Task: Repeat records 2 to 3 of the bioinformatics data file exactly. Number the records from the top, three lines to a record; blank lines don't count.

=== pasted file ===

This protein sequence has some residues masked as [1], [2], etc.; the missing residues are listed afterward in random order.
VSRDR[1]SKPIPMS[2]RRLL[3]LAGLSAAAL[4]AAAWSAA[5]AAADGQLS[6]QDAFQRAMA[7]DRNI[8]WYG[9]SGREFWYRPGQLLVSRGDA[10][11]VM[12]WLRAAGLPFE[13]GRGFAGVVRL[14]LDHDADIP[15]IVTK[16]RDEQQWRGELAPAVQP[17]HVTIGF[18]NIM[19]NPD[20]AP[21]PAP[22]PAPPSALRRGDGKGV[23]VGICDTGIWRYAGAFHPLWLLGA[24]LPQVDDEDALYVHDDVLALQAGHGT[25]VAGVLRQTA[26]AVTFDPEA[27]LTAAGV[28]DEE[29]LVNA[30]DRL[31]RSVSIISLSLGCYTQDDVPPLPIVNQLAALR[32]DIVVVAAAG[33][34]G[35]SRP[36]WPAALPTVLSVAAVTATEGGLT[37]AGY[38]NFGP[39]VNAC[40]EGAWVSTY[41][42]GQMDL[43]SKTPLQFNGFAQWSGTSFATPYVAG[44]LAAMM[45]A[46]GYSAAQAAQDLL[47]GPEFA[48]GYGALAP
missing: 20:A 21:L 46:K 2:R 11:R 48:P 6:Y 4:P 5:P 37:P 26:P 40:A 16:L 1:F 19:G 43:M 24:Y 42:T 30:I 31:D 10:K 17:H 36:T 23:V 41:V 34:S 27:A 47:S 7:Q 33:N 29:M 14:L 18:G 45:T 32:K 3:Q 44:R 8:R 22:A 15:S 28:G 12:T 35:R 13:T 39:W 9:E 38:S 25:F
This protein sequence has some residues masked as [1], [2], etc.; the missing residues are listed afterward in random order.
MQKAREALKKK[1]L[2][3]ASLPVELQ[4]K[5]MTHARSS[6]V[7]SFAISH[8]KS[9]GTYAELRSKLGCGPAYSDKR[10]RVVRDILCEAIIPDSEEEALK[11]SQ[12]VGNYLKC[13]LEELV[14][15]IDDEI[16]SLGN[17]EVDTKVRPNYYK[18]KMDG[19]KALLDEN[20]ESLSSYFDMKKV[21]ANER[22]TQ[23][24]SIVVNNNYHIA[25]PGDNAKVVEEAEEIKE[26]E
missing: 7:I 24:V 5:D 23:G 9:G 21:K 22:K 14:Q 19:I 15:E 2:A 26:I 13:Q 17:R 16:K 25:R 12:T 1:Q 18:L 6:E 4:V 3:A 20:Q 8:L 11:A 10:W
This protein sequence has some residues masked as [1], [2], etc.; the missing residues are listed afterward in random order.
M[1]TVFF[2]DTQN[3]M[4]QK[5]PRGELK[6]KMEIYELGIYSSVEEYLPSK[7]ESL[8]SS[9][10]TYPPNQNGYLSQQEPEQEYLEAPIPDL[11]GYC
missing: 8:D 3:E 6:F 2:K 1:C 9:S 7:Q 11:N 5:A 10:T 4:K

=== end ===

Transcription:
This protein sequence has some residues masked as [1], [2], etc.; the missing residues are listed afterward in random order.
MQKAREALKKK[1]L[2][3]ASLPVELQ[4]K[5]MTHARSS[6]V[7]SFAISH[8]KS[9]GTYAELRSKLGCGPAYSDKR[10]RVVRDILCEAIIPDSEEEALK[11]SQ[12]VGNYLKC[13]LEELV[14][15]IDDEI[16]SLGN[17]EVDTKVRPNYYK[18]KMDG[19]KALLDEN[20]ESLSSYFDMKKV[21]ANER[22]TQ[23][24]SIVVNNNYHIA[25]PGDNAKVVEEAEEIKE[26]E
missing: 7:I 24:V 5:D 23:G 9:G 21:K 22:K 14:Q 19:I 15:E 2:A 26:I 13:Q 17:R 16:K 25:R 12:T 1:Q 18:L 6:E 4:V 3:A 20:Q 8:L 11:A 10:W
This protein sequence has some residues masked as [1], [2], etc.; the missing residues are listed afterward in random order.
M[1]TVFF[2]DTQN[3]M[4]QK[5]PRGELK[6]KMEIYELGIYSSVEEYLPSK[7]ESL[8]SS[9][10]TYPPNQNGYLSQQEPEQEYLEAPIPDL[11]GYC
missing: 8:D 3:E 6:F 2:K 1:C 9:S 7:Q 11:N 5:A 10:T 4:K